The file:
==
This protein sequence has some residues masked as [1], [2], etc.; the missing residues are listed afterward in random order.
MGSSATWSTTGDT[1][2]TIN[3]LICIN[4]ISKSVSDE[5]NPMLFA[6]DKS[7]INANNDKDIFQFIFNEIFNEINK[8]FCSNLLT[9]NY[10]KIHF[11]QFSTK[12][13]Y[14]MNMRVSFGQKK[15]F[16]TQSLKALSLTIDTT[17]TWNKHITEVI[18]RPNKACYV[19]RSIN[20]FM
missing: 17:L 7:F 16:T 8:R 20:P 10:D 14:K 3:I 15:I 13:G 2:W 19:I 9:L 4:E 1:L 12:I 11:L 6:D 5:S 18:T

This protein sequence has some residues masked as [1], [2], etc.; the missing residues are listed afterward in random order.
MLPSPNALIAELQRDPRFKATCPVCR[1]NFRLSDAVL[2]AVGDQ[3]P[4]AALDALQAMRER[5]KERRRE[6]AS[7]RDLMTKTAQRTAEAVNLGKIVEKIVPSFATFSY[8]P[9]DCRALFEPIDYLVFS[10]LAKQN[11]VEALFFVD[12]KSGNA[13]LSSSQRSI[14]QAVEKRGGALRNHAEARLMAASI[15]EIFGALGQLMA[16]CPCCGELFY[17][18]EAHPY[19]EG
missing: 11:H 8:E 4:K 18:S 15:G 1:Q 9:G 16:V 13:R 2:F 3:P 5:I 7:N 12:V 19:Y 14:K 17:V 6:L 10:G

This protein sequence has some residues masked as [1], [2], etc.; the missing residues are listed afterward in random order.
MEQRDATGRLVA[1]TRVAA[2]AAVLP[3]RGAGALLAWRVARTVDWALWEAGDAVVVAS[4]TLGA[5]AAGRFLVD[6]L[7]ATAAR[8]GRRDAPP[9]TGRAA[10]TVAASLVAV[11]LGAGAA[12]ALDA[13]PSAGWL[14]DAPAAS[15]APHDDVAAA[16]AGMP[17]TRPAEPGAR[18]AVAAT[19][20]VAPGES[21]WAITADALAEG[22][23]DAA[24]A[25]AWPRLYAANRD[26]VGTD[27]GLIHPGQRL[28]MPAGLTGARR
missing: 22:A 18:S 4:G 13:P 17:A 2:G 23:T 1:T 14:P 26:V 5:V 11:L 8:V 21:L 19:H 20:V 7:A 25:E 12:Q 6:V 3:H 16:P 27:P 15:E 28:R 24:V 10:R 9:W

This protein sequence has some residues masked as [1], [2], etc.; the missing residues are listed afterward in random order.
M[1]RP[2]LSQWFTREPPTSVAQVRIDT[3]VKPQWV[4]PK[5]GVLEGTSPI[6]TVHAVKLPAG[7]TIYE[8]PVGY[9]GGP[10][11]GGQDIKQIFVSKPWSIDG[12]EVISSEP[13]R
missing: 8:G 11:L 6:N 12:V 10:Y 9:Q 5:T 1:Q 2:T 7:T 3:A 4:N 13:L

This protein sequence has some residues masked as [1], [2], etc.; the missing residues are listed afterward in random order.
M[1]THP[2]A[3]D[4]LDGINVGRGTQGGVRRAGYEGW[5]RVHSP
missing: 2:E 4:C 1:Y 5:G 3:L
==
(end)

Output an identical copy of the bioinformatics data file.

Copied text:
This protein sequence has some residues masked as [1], [2], etc.; the missing residues are listed afterward in random order.
MGSSATWSTTGDT[1][2]TIN[3]LICIN[4]ISKSVSDE[5]NPMLFA[6]DKS[7]INANNDKDIFQFIFNEIFNEINK[8]FCSNLLT[9]NY[10]KIHF[11]QFSTK[12][13]Y[14]MNMRVSFGQKK[15]F[16]TQSLKALSLTIDTT[17]TWNKHITEVI[18]RPNKACYV[19]RSIN[20]FM
missing: 17:L 7:F 16:T 8:R 20:P 10:D 14:K 3:I 15:I 13:G 2:W 19:I 9:L 4:E 1:L 12:I 11:L 6:D 5:S 18:T

This protein sequence has some residues masked as [1], [2], etc.; the missing residues are listed afterward in random order.
MLPSPNALIAELQRDPRFKATCPVCR[1]NFRLSDAVL[2]AVGDQ[3]P[4]AALDALQAMRER[5]KERRRE[6]AS[7]RDLMTKTAQRTAEAVNLGKIVEKIVPSFATFSY[8]P[9]DCRALFEPIDYLVFS[10]LAKQN[11]VEALFFVD[12]KSGNA[13]LSSSQRSI[14]QAVEKRGGALRNHAEARLMAASI[15]EIFGALGQLMA[16]CPCCGELFY[17][18]EAHPY[19]EG
missing: 11:H 8:E 4:K 18:S 15:G 1:Q 9:G 16:V 13:R 2:F 3:P 5:I 7:N 12:V 19:Y 14:K 17:V 6:L 10:G

This protein sequence has some residues masked as [1], [2], etc.; the missing residues are listed afterward in random order.
MEQRDATGRLVA[1]TRVAA[2]AAVLP[3]RGAGALLAWRVARTVDWALWEAGDAVVVAS[4]TLGA[5]AAGRFLVD[6]L[7]ATAAR[8]GRRDAPP[9]TGRAA[10]TVAASLVAV[11]LGAGAA[12]ALDA[13]PSAGWL[14]DAPAAS[15]APHDDVAAA[16]AGMP[17]TRPAEPGAR[18]AVAAT[19][20]VAPGES[21]WAITADALAEG[22][23]DAA[24]A[25]AWPRLYAANRD[26]VGTD[27]GLIHPGQRL[28]MPAGLTGARR
missing: 22:A 18:S 4:G 13:P 17:A 2:G 23:T 1:T 14:P 26:V 5:V 11:L 8:V 21:L 19:H 20:V 7:A 25:E 12:Q 6:V 3:H 16:P 27:P 15:E 28:R 24:V 10:R 9:W

This protein sequence has some residues masked as [1], [2], etc.; the missing residues are listed afterward in random order.
M[1]RP[2]LSQWFTREPPTSVAQVRIDT[3]VKPQWV[4]PK[5]GVLEGTSPI[6]TVHAVKLPAG[7]TIYE[8]PVGY[9]GGP[10][11]GGQDIKQIFVSKPWSIDG[12]EVISSEP[13]R
missing: 8:G 11:L 6:N 12:V 10:Y 9:Q 5:T 1:Q 2:T 7:T 3:A 4:N 13:L

This protein sequence has some residues masked as [1], [2], etc.; the missing residues are listed afterward in random order.
M[1]THP[2]A[3]D[4]LDGINVGRGTQGGVRRAGYEGW[5]RVHSP
missing: 2:E 4:C 1:Y 5:G 3:L